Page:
Nature reserves and National Parks strive to be the best examples of their kind: the wildest and best-preserved, the places with the greatest biodiversity. But unspoiled places are disappearing from the earth. The process of ecological decay is advanced and probably unstoppable. Instead, Cal Flyn, a young Scottish author and journalist, has explored their opposite: man-made wastelands, places made uninhabitable and from which the people have moved out. These are her ‘islands of abandonment’, our junk-piles and warzones and polluted, post-industrial hellholes. You could call them the new wild: deserted land in which new ecosystems might evolve and stabilise. Time is a healer, but it begs the question: how long does it take? And that raises another question: how much time have we got?
In some circumstances, environmental recovery may happen quickly. Canvey Wick near Canvey Island, designed as an oil terminal, is now insect heaven, and attractive, too, with its mixture of native and alien flowers, like a wild garden. The former open fields of Chernobyl have turned into developing forest harbouring wolves, elk, wild horses and even bison. As Flyn points out, as many acres of Soviet farmland were abandoned after the fall of communism as were lost to deforestation in the Amazon over the same period.
She visits a dozen of these ‘islands’ across the world, starting close to home with the shale bings in West Lothian, known as the Five Sisters, and proceeding through abandoned fields in Estonia, urban wilderness in Detroit and New Jersey, the cratered battlefield around Verdun where it is still unsafe to tread, the island of Montserrat half-buried by a volcano, and the ‘alien invasion’ of Amani in Tanzania, a once-rich natural ecosystem trashed by introduced bamboo and sugar-cane.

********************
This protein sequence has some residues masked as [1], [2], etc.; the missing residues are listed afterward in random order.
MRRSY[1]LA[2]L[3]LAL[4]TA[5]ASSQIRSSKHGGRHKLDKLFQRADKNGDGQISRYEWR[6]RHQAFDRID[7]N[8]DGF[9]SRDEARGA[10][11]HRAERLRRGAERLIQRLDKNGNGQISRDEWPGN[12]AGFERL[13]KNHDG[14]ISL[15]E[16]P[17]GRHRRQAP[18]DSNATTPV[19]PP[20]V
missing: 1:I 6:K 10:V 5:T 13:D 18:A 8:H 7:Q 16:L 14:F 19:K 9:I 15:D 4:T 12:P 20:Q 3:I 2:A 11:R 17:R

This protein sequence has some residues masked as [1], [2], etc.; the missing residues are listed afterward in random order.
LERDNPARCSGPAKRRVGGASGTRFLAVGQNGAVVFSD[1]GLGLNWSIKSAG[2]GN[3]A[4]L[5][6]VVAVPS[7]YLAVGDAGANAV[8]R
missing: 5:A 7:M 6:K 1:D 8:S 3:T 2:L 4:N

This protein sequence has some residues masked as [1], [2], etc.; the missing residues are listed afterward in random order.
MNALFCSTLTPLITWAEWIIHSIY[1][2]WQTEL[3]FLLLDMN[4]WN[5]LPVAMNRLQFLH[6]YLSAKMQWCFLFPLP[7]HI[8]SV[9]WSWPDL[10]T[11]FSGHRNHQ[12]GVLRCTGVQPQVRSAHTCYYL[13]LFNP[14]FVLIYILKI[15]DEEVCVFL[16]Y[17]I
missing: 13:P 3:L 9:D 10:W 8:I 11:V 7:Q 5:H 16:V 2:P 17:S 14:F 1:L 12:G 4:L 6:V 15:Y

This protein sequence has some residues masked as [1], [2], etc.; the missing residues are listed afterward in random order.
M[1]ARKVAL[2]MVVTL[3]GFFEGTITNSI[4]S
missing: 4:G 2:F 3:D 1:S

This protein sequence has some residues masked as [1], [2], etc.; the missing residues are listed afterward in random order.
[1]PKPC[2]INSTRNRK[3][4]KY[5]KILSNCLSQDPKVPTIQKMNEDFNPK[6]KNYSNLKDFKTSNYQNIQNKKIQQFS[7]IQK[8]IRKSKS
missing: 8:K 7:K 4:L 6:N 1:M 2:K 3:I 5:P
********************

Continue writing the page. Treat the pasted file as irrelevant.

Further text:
She spends a few lonely nights on the island of Swona, off the north coast of Scotland, abandoned by its last human residents in 1974, but their herd of cattle left behind. Half a century on, the descendants of those livestock are turning wild, prompting thoughts on what it means to be domesticated and what it means to be wild, and whether true wildness can return or be bred back. ‘They moved as one animal, comfortable in each other’s company… They don’t see me. It doesn’t occur to them to look.’ The book is full of deft and telling touches like this.
Islands of Abandonment is thoughtfully and sensitively written, at turns haunting and hopeful, and prompts us to rethink what we mean by wild and natural. Perhaps such places have the potential to become the functioning ecosystems of the future. Whether we ourselves survive that long is another matter. Climate change is making pessimists of us. As Flyn concludes, quoting the Book of Revelation, ‘the enemy may already be inside the walls. But we must find faith enough to fight. For in one hour is thy judgement come’.